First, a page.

Believers in the picture’s extraordinary powers include Marie Tran Thi Nuong, 52, who says her husband was cured of chronic stomach ache after attending the novena. “We believe Mother Mary cured my husband, who had suffered for three years,” she said.
CNA report: A new grant from Aid to the Church in Need (ACN) will help publish its Child’s Bible in eight more languages for the children of Africa.

A grant of more than $27,000 from the U.K. office of ACN will print and ship Child’s Bibles to Africa as well as Child’s Bible posters for use worldwide. The Child’s Bible is now in its 31st year of publication.
In 2009 the charity received requests for more than 1.2 million copies from bishops around the globe, the charity reports in a Wednesday press release.
There are new versions of the Child’s Bible in eight languages: the Lunda and Luvale languages of Zambia, the Konkomba language of Ghana, the Chindau and Maconde languages of Mozambique, the Luo tongue for Kenya, the Boko language for Benin and the Bari language for Sudan.
Bishop Rudolf Deng Majak, President of the Bishops’ Conference of Sudan, has said that the Child’s Bible is “a great help in our pastoral work.” The bishop, from the Diocese of Wau in South Sudan, said that people and their children “have a veritable thirst for the saving word of God, above all in this time of oppression.”
Around 15 million copies of this Bible have been distributed in Africa. It is available in 67 different African languages, many of which have few or no other books published.
Teresia Rita Njore, a child from Kenya, said her friends have had their faith deepened by the Child’s Bible.
“Before I was not interested in reading the Bible – but now I know that God speaks to his children,” she said.
According to ACN, the book is used to teach the faith and to prepare readers for the sacraments, but it is also used to help children learn to read.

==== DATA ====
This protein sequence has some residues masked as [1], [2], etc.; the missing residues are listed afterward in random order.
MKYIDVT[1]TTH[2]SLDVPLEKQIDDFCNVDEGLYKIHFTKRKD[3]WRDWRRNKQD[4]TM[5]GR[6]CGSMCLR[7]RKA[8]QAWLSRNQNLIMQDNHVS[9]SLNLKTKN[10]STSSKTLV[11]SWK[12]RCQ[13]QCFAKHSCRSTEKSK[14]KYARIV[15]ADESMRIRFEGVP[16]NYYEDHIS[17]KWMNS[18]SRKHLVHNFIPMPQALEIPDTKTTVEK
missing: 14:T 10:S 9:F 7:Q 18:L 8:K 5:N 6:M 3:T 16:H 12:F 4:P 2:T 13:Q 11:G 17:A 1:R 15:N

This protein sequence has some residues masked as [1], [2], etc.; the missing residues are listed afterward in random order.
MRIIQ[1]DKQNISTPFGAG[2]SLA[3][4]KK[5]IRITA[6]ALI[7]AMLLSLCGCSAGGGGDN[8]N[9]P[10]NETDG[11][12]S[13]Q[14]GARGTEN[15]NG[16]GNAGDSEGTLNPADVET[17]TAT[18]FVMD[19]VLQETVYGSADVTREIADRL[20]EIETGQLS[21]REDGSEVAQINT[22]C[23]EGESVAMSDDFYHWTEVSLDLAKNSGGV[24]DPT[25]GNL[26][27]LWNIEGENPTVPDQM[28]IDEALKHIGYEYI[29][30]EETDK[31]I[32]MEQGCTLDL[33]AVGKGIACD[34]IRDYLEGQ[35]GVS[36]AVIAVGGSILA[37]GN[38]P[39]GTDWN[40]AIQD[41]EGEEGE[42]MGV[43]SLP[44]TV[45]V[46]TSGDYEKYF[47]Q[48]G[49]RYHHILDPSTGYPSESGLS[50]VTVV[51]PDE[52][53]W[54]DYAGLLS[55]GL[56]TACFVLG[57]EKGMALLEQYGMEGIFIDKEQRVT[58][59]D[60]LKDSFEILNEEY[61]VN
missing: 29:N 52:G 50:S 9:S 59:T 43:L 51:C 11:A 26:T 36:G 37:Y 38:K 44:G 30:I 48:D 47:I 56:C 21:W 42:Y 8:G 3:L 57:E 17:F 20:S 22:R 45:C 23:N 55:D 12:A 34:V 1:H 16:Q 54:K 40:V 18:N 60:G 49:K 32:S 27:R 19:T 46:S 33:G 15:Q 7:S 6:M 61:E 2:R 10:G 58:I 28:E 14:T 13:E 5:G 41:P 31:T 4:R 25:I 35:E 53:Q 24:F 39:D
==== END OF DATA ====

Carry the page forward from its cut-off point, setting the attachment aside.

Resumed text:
Bishop Marc Benjamin of Farnfangana, Madagascar is distributing the Child’s Bible to all the baptized, including adults.
“Through our Bible campaign, as we call it, we at the same time want to reduce the number of illiterates,” he continued. “In other words, we are teaching people to read and write and at the same time bringing them the Word of God – and those who have learned to read are given a copy of the little Bible.”
ACN says its recent poster series, based on the 55 illustrations of the Child’s Bible, can be used as a visual aid in catechesis.
ACN founder Fr. Werenfried van Straaten conceived the idea of the Child’s Bible, wanting to respond to Pope John Paul II’s stated wish to bring the Word of God to the children living in poverty in so many countries.
The original text was written in German by theologian Eleonore Beck. The illustrations are by Sr. Miren Sorne, a Spanish nun.
Since it was first published in 1979, about 48 million copies of the Child’s Bible have been printed in 162 different languages. Copies have been distributed in 140 countries around the world.


Ave Maria University report: The Commission on Colleges (COC) of the Southern Association of Colleges and Schools (SACS) announced today that Ave Maria University (AMU) has officially been awarded “accredited membership” status and is now an accredited member of the COC. The announcement was made as part of the actions taken by the COC at its summer meeting held in Birmingham, Ala.